This week sees the end of London Transport’s “Year of the Bus”, as well as the first year of the centenary of the Great War. In this last post of 2014, we will have a brief look at some of the changes to the life of London’s buses that the years 1914-1918 brought – at war and at home.
In one of the earliest posts on this blog, we heard of a Londoner who travelled to the Front in 1914 on the same bus that he had used at home – with the same driver! This was just one of many London buses that were deployed with the British Expeditionary Force in 1914 and remained there for the duration.
The first buses to come into service did so slightly earlier, though – back in London. As soon as the war began, London’s buses were pressed into action. The same issue of the Daily Mirror that carried pictures of the scenes in Westminster on the night that Britain declared war on Germany also showed the Territorial Force using a requisitioned bus to transport men and ammunition – the men sat on the upper deck, while ammunition “from the powder magazine in Hyde Park” (an oddly detailed description for wartime!) was carried inside.
Once the buses did reach the front they were used for various purposes. As well as transporting men to the front, they were also used for transport in the opposite direction – both for regular movement of troops and to move the wounded back to hospital for treatment.
It was not only people who needed to be moved around at the front. Pigeons were housed in converted buses:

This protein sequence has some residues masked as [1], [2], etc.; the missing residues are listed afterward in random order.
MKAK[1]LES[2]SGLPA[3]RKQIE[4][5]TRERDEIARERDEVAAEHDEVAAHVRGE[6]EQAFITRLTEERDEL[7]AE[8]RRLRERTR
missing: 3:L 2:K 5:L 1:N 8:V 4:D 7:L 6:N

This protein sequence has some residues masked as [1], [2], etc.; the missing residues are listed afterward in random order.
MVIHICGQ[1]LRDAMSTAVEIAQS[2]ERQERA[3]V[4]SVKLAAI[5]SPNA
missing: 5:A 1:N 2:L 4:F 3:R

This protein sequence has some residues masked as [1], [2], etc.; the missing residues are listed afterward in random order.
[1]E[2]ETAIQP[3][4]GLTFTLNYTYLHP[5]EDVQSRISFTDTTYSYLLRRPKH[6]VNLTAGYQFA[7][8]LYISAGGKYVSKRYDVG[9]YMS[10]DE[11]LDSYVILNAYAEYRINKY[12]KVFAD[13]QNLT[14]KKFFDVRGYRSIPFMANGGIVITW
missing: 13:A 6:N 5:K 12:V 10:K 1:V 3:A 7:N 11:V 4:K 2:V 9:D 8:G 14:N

Even more dramatic was the change to this bus, stripped entirely of its superstructure and made into the mobile base of an anti-aircraft gun.
Back in Blighty
The volume of traffic on London’s public transport system in the early twentieth century was enormous. In 1881 41.1 million bus journeys were taken in the capital, along with 40.5 million train journeys; by 1901 the figures were 269.9m bus journeys and 236.5m train journeys plus 340.7 journeys by tram – nearly 850m journeys in total. In 1908 the total number of journeys was 1.36 billion and in 1913 over 2 billion.
Around nine hundred or a thousand London buses went to war during 1914-1918. According to the Metropolitan police’s chief superintendent of carriages, there were 2,277 “motor omnibuses” on the capital’s road at the end of 1918, compared with 3,057 in 1914. This must have made a difference to the availability of public transport in the streets during the war years – with the reductions in civilian train services as well, it was noticeably harder to get around during the war than in the years that preceded it. Bus manufacturing also virtually stopped – turned, like so much other production, to war purposes for the duration. The numbers of passengers, however, continued to grow: 2.37 billion journeys on public transport in London in 1918, 682 million of them by bus
As well as the disappearance of the buses, many of the omnibus workers also went to war. By February 1915, 21% of the men employed in London’s bus and tram services had joined the armed forces and only 3.5 percentage points of the shortfall had been made up.